THE BLOG
01/28/2013 12:50 pm ET Updated Mar 30, 2013

Should Obama Pull a 'W' on the Obstructionist Assault?

I hate to say it, because I wasn't a fan, but this never would have happened under George W. Bush. There was a president who got what he wanted. "You don't like this war? Not only am I going to make it happen by hook or yellow-cake crook, I'm going to start another one just to spite you. Protest all you want. This isn't a popularity contest."

President Obama might want to take a look at W's playbook, because if we ever needed him to stick a landing, now's the time.

Last week, a three-judge panel of the U.S. Court of Appeals in Washington unanimously sided with Republican lawmakers who opposed the 2012 appointments to the National Labor Relations Board on the grounds that they were unconstitutional.

Unbeknownst to many Americans, that decision could easily bring about another recession -- or worse, an economic depression the likes of which this country hasn't seen since the 1930s. The reason: there was another recess appointment made on the same day as the three NLRB members. President Obama also nominated Richard Cordray to be the director of the Consumer Financial Protection Bureau. And unless I'm mistaken, last week's decision sets a precedent for a full spectrum assault on the best thing to happen for consumers since mandatory seat belts.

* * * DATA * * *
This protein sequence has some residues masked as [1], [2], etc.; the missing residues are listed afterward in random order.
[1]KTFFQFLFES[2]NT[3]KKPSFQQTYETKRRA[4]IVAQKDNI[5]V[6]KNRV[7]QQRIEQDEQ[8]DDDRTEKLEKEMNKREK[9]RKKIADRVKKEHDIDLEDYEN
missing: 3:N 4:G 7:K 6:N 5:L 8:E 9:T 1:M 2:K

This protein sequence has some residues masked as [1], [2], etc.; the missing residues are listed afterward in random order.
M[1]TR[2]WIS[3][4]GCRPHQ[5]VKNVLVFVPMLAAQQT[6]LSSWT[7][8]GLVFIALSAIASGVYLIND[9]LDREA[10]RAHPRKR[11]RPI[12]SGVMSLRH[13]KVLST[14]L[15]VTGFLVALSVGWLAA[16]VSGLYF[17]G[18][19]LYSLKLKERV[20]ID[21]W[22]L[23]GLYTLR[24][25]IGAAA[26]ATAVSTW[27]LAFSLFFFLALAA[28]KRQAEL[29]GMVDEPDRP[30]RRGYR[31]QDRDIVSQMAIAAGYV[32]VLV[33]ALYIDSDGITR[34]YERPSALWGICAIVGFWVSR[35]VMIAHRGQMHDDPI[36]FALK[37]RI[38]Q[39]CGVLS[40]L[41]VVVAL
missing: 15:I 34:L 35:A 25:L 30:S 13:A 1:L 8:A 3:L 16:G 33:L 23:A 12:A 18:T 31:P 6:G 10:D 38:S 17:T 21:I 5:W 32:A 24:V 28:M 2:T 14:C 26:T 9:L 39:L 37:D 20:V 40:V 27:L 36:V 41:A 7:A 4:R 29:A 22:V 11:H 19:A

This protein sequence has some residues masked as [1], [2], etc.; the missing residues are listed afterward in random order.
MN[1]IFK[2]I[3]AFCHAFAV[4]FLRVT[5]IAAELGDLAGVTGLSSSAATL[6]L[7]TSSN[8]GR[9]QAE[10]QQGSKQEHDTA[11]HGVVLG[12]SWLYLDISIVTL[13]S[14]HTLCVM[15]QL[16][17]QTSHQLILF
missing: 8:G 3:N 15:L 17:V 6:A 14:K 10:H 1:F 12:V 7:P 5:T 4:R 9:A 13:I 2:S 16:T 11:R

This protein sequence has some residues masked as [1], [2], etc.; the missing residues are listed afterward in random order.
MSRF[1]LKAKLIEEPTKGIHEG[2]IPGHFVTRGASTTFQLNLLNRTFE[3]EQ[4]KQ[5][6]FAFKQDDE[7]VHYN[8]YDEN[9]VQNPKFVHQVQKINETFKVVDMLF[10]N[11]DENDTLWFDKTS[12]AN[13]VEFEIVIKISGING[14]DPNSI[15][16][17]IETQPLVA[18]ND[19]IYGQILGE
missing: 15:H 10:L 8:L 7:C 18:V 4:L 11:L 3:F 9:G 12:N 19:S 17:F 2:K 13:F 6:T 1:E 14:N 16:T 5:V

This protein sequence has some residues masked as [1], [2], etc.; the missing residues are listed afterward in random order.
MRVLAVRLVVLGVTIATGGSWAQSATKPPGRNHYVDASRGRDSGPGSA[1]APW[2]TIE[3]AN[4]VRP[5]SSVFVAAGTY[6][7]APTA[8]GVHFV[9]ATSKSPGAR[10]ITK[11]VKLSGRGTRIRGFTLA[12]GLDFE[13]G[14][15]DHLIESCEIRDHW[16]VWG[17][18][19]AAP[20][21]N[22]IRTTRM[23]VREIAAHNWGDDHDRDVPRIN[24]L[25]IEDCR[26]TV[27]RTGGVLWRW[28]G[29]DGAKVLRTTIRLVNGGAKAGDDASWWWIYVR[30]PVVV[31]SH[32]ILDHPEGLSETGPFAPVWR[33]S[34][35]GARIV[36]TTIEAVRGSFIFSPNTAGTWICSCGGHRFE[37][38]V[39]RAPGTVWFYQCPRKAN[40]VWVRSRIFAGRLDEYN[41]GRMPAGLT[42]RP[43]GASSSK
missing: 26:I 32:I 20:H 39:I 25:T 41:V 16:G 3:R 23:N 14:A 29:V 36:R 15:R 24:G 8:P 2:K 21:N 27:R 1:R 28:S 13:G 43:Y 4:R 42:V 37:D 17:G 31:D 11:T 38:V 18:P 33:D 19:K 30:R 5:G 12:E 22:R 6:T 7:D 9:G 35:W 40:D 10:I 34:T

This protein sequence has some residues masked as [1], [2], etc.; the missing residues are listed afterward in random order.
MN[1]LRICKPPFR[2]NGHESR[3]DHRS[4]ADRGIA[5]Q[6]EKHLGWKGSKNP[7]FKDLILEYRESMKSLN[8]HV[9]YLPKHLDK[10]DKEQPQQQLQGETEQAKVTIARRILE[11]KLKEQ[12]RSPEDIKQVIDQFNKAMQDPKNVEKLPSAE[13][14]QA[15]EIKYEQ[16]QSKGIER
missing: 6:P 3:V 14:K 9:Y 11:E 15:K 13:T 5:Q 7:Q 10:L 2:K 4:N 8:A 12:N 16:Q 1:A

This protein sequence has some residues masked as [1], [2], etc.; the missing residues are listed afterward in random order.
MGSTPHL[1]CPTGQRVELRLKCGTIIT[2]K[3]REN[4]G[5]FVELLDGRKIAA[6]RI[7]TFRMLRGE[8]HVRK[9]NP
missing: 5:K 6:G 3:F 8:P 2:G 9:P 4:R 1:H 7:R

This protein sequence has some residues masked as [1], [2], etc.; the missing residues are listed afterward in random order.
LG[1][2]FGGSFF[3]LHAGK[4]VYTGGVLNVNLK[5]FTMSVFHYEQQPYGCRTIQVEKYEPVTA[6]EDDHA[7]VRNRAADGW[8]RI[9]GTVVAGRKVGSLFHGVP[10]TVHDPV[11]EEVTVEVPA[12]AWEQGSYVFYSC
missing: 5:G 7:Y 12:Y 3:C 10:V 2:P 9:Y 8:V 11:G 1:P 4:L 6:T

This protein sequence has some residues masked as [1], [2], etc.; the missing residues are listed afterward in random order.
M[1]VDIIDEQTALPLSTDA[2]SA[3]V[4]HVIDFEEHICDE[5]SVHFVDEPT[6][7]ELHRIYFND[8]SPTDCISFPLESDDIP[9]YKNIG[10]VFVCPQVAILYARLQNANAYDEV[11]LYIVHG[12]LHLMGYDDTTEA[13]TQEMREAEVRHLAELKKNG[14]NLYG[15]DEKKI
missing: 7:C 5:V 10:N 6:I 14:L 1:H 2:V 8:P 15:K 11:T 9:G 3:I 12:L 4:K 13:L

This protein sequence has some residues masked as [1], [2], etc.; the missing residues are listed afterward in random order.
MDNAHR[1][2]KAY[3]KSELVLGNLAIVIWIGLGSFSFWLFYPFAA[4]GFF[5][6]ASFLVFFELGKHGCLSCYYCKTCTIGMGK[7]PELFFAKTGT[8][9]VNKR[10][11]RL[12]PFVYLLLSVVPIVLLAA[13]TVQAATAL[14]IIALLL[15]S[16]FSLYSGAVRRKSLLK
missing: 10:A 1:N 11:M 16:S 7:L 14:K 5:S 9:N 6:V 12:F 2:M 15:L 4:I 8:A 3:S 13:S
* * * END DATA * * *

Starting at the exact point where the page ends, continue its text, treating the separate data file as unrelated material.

The bad news for the GOP is that you can't get the toothpaste back in the tube. While I suspect many Americans still don't know much about the CFPB, there are plenty who do. They are not alone in believing that banks should be obliged by law to clearly spell out the terms of the credit cards and mortgages they peddle in language human beings can comprehend, and lenders shouldn't be able to gouge college students without consequences, mortgage servicers shouldn't be allowed to foreclose on families without due process, debt collectors should conduct business in a legal manner and that predatory practices in the payday loan industry must be uniformly dealt with across the land. In fact, I wonder if the Republican lawmakers would be so openly opposed to the CFPB if their constituents (all of whom are consumers) were more aware of what the agency actually does.

Unfortunately, by the time they find out, consumers may once again find themselves virtually unprotected against the financial scams that sent millions of Americans into foreclosure and caused the Great Recession of 2008.